The Mindful Way Through Depression
Zindel Segal developed a style of Mindfulness-Based Cognitive Therapy to help people manage recovery from major depressive episodes. As he mentions in this talk, for most people depression is a chronic lifelong illness prone to flare-ups and periods of remission. However, some people seem to go longer between depressive episodes and Segal set out to discover why.
What he learned was that the emotion of sadness was a trigger for clinical depression. Sadness is a natural emotion that occurs for all of us. However, when people are clinically depressed they are more likely to experience sadness. This led to sadness being associated with depression. Thus, for some people feeling sad in general leaves them open to the recurrence of a major depressive episode.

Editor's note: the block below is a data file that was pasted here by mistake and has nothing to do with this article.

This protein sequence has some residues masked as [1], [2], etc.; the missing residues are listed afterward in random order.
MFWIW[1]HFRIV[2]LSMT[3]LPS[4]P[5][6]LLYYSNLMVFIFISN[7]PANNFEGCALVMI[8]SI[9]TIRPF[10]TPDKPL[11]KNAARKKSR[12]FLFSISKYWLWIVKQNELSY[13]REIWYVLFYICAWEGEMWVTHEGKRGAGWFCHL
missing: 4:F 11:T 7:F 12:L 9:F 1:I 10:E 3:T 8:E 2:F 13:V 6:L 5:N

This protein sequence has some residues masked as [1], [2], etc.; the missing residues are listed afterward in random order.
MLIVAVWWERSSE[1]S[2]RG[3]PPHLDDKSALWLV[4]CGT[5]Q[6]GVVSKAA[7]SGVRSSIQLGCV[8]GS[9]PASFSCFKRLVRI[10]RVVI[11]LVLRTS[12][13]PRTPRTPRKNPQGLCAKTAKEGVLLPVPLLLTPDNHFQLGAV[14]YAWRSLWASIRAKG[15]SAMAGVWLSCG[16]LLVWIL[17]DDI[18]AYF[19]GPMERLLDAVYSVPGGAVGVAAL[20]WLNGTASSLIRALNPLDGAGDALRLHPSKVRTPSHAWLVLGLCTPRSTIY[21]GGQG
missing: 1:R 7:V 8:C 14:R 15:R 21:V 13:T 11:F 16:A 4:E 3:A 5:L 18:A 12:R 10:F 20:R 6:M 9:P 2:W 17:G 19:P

Mindfulness-Based Cognitive Therapy taught people how to be mindful of their thoughts without attaching to them. It also was shown to increase activation in the present-moment pathway. This is significant because people who suffer from depression are known to have increased activation in the executive control network (the part of the brain responsible for judgment). Thus, having training in Mindfulness-Based Cognitive Therapy balanced activation between these two networks and provided people the opportunity to make more balanced evaluations about their emotions.
Mindfulness-Based Cognitive Therapy was also shown to be as effective as antidepressants.